July 15, 2010
ORLANDO — In a series of moves that could give a boost to an e-textbook industry that has been treading water for years, Blackboard announced Wednesday that it is partnering with a major publisher and two major e-textbook vendors to make it easy for professors and students to assign and access e-textbooks and other digital materials directly through its popular learning-management system.
The company, which controlled about 60 percent of the learning-management market as of last year, said it is partnering with McGraw-Hill, a top academic publisher, as well as Follett Higher Education Group and Barnes & Noble, two major distributors that operate a combined 1,500 college bookstores in the United States and Canada.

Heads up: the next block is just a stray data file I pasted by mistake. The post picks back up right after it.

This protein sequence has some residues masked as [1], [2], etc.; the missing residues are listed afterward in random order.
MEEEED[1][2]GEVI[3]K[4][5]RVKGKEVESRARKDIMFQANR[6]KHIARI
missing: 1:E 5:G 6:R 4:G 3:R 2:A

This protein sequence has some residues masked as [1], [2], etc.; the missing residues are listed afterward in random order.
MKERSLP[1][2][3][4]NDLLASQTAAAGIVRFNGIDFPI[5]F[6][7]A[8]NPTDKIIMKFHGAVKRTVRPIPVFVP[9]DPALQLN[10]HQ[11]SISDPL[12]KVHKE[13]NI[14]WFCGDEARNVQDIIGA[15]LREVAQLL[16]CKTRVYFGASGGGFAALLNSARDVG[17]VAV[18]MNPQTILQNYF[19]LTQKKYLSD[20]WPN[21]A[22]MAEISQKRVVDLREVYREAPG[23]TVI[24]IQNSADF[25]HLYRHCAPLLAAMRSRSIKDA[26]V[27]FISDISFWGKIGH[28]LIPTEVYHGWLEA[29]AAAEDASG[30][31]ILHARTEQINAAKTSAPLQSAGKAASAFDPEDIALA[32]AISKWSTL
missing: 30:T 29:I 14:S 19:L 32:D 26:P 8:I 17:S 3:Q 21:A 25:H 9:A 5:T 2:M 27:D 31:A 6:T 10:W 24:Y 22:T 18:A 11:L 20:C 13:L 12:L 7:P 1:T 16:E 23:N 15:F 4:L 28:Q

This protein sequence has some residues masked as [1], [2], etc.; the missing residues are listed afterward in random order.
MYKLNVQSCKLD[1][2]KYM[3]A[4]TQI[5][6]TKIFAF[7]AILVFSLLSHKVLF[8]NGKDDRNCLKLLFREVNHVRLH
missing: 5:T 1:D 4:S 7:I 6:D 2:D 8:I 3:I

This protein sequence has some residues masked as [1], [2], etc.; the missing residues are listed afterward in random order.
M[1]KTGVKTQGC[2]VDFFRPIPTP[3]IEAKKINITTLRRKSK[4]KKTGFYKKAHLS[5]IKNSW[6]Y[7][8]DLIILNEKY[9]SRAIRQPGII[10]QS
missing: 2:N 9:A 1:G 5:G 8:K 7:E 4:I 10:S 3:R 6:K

The McGraw-Hill partnership will allow instructors to search the McGraw-Hill catalog for relevant course materials, then assign them to their students, without ever leaving Blackboard. Students can then purchase and access the assigned materials, also through the Blackboard portal, via the Follett and Barnes & Noble online bookstores.[snip].
The company would not comment on whether it is negotiating similar deals with publishers other than McGraw-Hill. But the other big-time e-textbook providers have been making moves of their own. [snip]
The convenience of learning-management system integration could give the digital textbooks a bump, says Eric Weil, managing director of the Student Monitor. “It certainly can’t hurt, and I think it will have a positive impact,” Weil says, adding that along with the buzz about e-readers galvanized by Apple’s iPad, this fall could be a breakout semester for e-textbooks.